Wednesday, August 27, 2014

What We've Learned....

Confession. I listen to probably 4-6 hours of sports talk radio a day. Call me a junkie, addict, whatever. I'm okay with it. There are far worse things to be addicted to, and while I have been known to mumble Jim Rome drops in my sleep, I feel like sports radio has in some ways, made me a better person. At the end of every show, Dan Patrick, (after whom The Dan Patrick Show is aptly named) goes around the room with his "Danettes" and asks what each of them learned. A typical day can be filled with little nuances or insignificant facts, but the point that I think Patrick makes, whether he means to or not, is that there are things that can be learned by looking back at something as a whole, and recognizing what it is that did or did not happen, be it small or large, normal or unusual. I can't think of anything that this may apply to more than this years' Jazz season. With all due respect to the amusement park juggernaut that is Lagoon, the ups and downs of this year in Utah Jazz Basketball were the almost like a perfect storm; interesting roster mix, shortened season, first full year for Head Coach Ty Corbin, an unexpected return to the playoffs, and a roster overhaul in the off-season that also has included the front office. Arguably with a shortened season, you don't want to base too much of what we know going forward on a schedule that for practically every team included three games, in three nights, in three different cities, but what good would we be as fans if we didn't dissect every moment, analyze it, and spend the entire off-season determining how it relates to next year? Consider it your off-season workout as a fan. And don't be surprised if you find out a few things you didn't notice right off the bat....

The Youth Movement has Arrived

Okay, so it wasn't fair to build up into a tease like that, only to start off with perhaps the most obvious fact of the season, but let's break it down like so; this might be the most important thing to take from this season. The at-times superb play of Gordon Hayward, and the playoff emergence of "Beast Mode" aka Derrick Favors hulk-like alter ego (I submit Tiago Splitter as exhibit A and B) made this a pretty obvious fact to everyone, including the players. Paul Millsap stated in his exit interview that he felt he had proven that he could play the three, clearly trying to sell either Coach Ty or Management on the fact that he still has value as a starter, because Favors play against a still-productive Tim Duncan was nothing short of awesome. Raja Bell made it clear that he wanted out, deep down probably knowing that Burks' play throughout the season had relegated him to little more than a bench role, and even third year guy DeMarre Carroll threw his hat, (dreads?) into the youth movement ring with a heart and hustle-filled performance in game four that undoubtedly had many Jazz fans penciling him in as their under the radar all-star pick for next season, something I say only slightly tongue in cheek. Bottom line, as we move forward, it stands to reason that success the next few years rests more on the shoulders of Hayward, Favors, Burks and Kanter than it does on the good, solid veterans that Corbin relied on often to guide this team to the postseason. If they improve like Kanter's body has this off-season, I predict Amar's meltdown from excitement to win an Emmy.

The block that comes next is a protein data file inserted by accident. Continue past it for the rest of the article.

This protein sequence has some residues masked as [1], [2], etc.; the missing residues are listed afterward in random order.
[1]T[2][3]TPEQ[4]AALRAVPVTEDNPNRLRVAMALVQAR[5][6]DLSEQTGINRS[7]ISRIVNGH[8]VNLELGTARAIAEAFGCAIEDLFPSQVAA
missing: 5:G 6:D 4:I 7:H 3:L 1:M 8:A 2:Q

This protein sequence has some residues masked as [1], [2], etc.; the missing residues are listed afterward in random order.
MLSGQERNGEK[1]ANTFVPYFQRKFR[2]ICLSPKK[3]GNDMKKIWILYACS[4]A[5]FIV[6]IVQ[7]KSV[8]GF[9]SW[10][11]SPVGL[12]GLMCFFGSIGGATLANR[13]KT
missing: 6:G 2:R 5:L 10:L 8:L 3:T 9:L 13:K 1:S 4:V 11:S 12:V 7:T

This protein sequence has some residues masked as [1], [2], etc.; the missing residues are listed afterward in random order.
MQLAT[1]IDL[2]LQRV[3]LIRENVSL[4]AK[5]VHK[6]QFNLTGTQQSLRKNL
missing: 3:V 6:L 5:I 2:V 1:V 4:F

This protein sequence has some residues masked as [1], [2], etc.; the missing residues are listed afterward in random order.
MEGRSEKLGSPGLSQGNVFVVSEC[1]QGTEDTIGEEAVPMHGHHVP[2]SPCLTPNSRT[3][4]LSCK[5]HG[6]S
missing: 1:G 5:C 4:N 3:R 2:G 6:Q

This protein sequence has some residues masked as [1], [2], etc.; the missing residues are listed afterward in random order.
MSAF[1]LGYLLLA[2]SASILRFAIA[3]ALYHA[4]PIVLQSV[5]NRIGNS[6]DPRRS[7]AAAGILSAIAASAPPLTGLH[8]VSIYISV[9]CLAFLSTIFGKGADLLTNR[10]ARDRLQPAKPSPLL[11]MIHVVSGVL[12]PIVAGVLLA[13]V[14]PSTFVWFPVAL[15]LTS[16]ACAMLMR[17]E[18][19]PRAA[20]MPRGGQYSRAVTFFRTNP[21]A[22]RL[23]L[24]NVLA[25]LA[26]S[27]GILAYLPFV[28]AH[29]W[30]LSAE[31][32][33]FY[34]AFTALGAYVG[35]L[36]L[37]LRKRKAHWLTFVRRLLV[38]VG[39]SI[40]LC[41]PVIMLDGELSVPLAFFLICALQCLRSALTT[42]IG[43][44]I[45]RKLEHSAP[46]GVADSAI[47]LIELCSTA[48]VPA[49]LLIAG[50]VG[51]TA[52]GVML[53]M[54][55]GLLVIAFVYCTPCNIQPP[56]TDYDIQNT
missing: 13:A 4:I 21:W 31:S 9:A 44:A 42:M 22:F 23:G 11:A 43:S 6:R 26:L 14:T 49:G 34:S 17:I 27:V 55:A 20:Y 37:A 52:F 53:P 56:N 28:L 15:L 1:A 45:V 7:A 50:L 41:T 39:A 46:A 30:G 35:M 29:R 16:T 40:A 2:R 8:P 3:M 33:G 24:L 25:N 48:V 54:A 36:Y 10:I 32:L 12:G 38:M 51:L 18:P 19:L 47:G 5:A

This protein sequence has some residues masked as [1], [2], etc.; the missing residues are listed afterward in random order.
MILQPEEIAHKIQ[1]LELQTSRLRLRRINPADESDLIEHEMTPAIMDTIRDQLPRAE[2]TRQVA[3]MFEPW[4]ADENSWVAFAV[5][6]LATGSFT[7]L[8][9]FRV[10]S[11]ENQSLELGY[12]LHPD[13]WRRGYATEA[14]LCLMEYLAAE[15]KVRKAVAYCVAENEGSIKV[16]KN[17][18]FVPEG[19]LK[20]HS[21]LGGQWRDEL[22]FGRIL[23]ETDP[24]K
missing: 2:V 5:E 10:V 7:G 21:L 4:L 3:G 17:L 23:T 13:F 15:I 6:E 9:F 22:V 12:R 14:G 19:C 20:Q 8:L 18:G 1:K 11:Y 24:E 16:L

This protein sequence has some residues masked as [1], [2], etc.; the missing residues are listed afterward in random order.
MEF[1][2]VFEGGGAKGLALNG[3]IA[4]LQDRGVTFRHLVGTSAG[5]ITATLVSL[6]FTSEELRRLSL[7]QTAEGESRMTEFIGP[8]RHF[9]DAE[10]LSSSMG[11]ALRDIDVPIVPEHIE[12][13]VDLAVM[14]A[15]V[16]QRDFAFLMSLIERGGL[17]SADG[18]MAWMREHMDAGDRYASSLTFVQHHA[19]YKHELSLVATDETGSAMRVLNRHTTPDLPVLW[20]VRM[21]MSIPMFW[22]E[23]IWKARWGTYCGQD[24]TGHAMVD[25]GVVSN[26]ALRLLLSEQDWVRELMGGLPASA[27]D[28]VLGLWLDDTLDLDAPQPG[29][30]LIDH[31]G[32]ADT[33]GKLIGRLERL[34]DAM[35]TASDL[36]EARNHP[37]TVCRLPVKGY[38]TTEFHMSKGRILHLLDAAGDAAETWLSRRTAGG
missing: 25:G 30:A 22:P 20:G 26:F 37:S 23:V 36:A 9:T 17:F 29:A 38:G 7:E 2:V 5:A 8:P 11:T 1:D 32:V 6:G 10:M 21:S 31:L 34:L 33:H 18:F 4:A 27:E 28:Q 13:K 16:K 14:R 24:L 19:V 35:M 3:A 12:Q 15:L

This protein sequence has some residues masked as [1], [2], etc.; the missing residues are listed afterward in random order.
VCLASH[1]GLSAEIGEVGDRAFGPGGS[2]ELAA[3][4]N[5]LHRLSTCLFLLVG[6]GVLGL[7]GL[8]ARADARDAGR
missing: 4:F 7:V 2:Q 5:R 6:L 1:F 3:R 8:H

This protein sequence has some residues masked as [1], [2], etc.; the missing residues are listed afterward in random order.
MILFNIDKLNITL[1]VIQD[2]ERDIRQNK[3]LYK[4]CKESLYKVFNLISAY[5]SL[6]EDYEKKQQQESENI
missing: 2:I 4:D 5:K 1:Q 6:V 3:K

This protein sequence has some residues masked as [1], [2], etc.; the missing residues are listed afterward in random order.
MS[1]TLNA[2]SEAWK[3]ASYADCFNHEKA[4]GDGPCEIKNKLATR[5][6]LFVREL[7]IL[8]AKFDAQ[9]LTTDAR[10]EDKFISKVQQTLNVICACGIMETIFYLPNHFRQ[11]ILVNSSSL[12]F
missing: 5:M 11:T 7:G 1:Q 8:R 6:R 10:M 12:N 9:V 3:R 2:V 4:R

Motor City meets Salt City

In several interviews since the end of the season, Kevin O'Connor has referenced the Detroit Pistons when asked about how he was trying to build the team. One of the most widely accepted methods of thought in the NBA currently is the need for a Superstar to win a championship, something that we can effectively confirm all the way back into the eighties, with one exception. Detroit. Clearly O'Connor and Jazz brass have come to the conclusion that staying competitive while recruiting a superstar is an unlikely occurrence, and O'Connor's magic iPhone app has locked in on a few traits for all the players he's brought it this off-season. Almost universally, every player turned Jazzman was described by outsiders as tough, defensively capable, with the ability to shoot decent from the outside. Not surprisingly, those Motor City teams were constructed similarly, with Chauncey and Rip Hamilton being the dead-eye shooters able to get it done in late games. Will Mo Williams take that role for Chauncey? Who will become the scorer for the Jazz? Hayward? Burks? Randy Foye? Can Marvin Williams become the lockdown defender that Tayshaun Prince was known for? Can Utah be the blue-collar, Dudley Doright version of the Pistons? If nothing else, with a young roster of talent and loads of cap space, it's worth figuring out right now, so you can fine tune a championship run in a few years, after Kobe, Lebron, and Kevin Durant have left each other dead like the closing scene of The Departed. Timing is everything, after all.

The Jazz are smart(er?) than fans give them credit for.

I'm not much for trolling, and for the most part I try not to debate too much over twitter, but I also do keep up with a lot of what the fans have to say, and for the most part, it isn't always good. There is an itis that seems to be spreading amongst sports fans in general to doubt whatever it is that their team says in the media, or to